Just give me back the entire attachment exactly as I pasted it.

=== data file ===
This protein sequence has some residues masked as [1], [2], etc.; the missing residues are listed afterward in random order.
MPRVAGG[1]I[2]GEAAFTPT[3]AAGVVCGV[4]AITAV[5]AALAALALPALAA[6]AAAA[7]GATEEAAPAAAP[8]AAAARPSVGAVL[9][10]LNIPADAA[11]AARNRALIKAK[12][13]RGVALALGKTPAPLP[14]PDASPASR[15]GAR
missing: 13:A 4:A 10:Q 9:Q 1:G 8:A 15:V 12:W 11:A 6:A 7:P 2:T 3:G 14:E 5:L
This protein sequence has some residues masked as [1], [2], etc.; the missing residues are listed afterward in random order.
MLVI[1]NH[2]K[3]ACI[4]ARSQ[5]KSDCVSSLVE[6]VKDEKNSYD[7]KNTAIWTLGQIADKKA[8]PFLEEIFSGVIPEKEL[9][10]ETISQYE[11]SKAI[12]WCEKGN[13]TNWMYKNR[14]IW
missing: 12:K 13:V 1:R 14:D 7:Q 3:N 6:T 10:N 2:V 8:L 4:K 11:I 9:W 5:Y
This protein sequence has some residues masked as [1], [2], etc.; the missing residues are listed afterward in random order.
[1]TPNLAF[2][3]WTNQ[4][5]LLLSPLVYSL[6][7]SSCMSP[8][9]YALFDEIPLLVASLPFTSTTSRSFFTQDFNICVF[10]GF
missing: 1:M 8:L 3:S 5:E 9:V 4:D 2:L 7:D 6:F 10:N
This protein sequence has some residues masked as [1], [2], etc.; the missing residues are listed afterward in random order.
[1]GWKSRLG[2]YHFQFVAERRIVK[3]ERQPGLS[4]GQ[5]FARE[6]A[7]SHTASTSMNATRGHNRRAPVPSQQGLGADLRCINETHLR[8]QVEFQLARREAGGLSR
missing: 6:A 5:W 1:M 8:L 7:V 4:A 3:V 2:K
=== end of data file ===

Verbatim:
This protein sequence has some residues masked as [1], [2], etc.; the missing residues are listed afterward in random order.
MPRVAGG[1]I[2]GEAAFTPT[3]AAGVVCGV[4]AITAV[5]AALAALALPALAA[6]AAAA[7]GATEEAAPAAAP[8]AAAARPSVGAVL[9][10]LNIPADAA[11]AARNRALIKAK[12][13]RGVALALGKTPAPLP[14]PDASPASR[15]GAR
missing: 13:A 4:A 10:Q 9:Q 1:G 8:A 15:V 12:W 11:A 6:A 7:P 2:T 3:G 14:E 5:L
This protein sequence has some residues masked as [1], [2], etc.; the missing residues are listed afterward in random order.
MLVI[1]NH[2]K[3]ACI[4]ARSQ[5]KSDCVSSLVE[6]VKDEKNSYD[7]KNTAIWTLGQIADKKA[8]PFLEEIFSGVIPEKEL[9][10]ETISQYE[11]SKAI[12]WCEKGN[13]TNWMYKNR[14]IW
missing: 12:K 13:V 1:R 14:D 7:Q 3:N 6:T 10:N 2:V 8:L 4:K 11:I 9:W 5:Y
This protein sequence has some residues masked as [1], [2], etc.; the missing residues are listed afterward in random order.
[1]TPNLAF[2][3]WTNQ[4][5]LLLSPLVYSL[6][7]SSCMSP[8][9]YALFDEIPLLVASLPFTSTTSRSFFTQDFNICVF[10]GF
missing: 1:M 8:L 3:S 5:E 9:V 4:D 2:L 7:D 6:F 10:N
This protein sequence has some residues masked as [1], [2], etc.; the missing residues are listed afterward in random order.
[1]GWKSRLG[2]YHFQFVAERRIVK[3]ERQPGLS[4]GQ[5]FARE[6]A[7]SHTASTSMNATRGHNRRAPVPSQQGLGADLRCINETHLR[8]QVEFQLARREAGGLSR
missing: 6:A 5:W 1:M 8:L 7:V 4:A 3:V 2:K